Second, once a country has a serious domestic banking crisis, it is likely that any recovery in the real growth of bank credit will take years, which means it is all the more important to explore other means to de-leverage the economy. Mexico is an example where real bank credit declined for three years following its 1994 crisis. Abrupt action flies in the face of the Asian consensus model, but it is consistent with the model of arm’s-length dealing.

Third, sequencing is important, but there does not appear to be consensus, including at this conference, about whether one should first restructure the financial system and later turn to the nonfinancial corporate sector or vice versa. One view that we heard from Curt Hunter was that one should start with the financial sector because the aim is to decouple it from the corporate sector; moreover, restructuring the nonfinancial corporate sector will take time, and meanwhile the economy needs a functional financial system. The alternative view that we heard at this conference from Yung Chul Park is that the reconstruction of the corporate sector must come first. Bank claims must be written down and converted to equity; until this is done it makes little sense to pretend that the banking system is strong. There is a middle way: buy out the banks claims on the nonfinancial sector as part of the banking system’s restructuring. I conclude that we have no agreement on this point.

Fourth, another controversial issue is whether the authorities should place restrictions on the operations in foreign currency of domestic financial institutions. There is a clear need to weigh costs and benefits in this area, which involves many complicated issues. Should this be done by home country authorities? If so, on what basis: assets, liabilities, net positions? If so, through what means: guidelines, reserves, restrictions, capital charges? Should this be done by host countries? If so, should restrictions be imposed on foreign establishments? If so, through capital charges on lending institutions?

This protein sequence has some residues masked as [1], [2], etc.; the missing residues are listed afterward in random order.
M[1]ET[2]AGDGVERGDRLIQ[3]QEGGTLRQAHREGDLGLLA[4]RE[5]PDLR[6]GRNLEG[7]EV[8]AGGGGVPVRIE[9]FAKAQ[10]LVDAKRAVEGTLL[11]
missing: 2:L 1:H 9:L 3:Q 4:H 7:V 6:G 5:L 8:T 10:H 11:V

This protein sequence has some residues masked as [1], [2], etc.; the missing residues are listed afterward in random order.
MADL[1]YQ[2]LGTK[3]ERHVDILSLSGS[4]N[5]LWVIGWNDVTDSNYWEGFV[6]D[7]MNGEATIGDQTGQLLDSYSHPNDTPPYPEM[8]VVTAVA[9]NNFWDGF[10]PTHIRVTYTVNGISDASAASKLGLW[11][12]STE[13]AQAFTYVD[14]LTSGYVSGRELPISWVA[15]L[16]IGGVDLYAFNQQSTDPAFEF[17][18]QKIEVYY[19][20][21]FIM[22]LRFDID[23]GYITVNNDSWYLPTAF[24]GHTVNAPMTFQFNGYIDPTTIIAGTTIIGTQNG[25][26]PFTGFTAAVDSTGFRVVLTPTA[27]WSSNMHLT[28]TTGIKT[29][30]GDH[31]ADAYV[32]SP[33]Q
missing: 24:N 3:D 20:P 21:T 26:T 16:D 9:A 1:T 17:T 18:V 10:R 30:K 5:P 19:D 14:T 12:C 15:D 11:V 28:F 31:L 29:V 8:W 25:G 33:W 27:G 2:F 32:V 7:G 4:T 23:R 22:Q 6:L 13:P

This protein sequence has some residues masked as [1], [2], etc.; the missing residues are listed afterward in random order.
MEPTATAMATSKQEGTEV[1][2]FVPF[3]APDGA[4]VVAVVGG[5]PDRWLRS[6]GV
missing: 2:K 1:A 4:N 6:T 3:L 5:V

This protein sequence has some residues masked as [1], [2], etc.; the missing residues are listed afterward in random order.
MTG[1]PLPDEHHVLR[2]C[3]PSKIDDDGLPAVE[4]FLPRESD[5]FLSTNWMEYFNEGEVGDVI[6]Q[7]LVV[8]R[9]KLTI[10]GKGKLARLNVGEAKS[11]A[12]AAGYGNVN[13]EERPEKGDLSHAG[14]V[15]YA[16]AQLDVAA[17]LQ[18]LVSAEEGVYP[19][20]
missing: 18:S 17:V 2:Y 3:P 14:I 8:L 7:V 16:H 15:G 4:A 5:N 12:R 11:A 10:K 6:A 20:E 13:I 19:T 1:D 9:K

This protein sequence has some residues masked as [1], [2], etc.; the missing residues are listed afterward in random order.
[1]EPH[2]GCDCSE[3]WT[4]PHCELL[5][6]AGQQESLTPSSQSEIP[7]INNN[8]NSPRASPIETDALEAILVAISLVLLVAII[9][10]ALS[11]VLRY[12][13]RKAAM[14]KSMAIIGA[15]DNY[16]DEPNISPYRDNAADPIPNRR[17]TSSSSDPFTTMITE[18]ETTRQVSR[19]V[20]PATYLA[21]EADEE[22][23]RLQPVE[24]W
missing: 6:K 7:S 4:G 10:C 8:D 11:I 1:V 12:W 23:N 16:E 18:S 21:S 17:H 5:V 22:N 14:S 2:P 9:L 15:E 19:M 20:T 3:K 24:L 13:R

Fifth, what role should foreign investment in the financial system play? Again this is a controversial question despite Charles Calomiris’s categorical positive answer. Do the gains from having a national banking/financial system outweigh the costs? The costs are clear: potential liability to shareholders, costs of administration, etc. What are the gains once we agree on the need for a genuine culture of credit?

Finally, what role should the various international organizations (e.g., the IMF, IBRD, and regional development banks, or even the WTO) play in all this, and what should be the relative roles of the international and regional groupings of national supervisors? For example, in setting standards, monitoring compliance, providing technical assistance and imposing solutions, where does the comparative advantage and the international interest lie? The IMF’s role should not be zero, and a great deal is being done by the IMF, but there is less than complete consensus on how to build on the IMF’s current activities going forward. For example, to the extent that the IMF is to play a major role monitoring compliance with international standards, are we concerned about (1) a lack of IMF expertise, and (2) the moral-hazard implications of country’s financial system receiving a clean bill of health from the IMF? Concern about this second consideration has led some of us to think about an independent process of assessment of national financial systems and their supervisory structures. One suggested model is the accreditation process used in the United States for hospitals and educational institutions. Whatever is done in a prevention mode, the IMF clearly will be involved in crisis situations. But where does that leave the activities of other international financial institutions?

By way of conclusion, I believe we have come a long way and learned a great deal about this crisis, but we still have a lot to learn, in part, because this crisis is not over. My congratulations to the IMF and the Federal Reserve Bank of Chicago for helping us move forward.

Acknowledgment: The views expressed are solely my responsibility and should not be interpreted as reflecting the views of the Board of Governors of the Federal Reserve System or of any other person associated with it.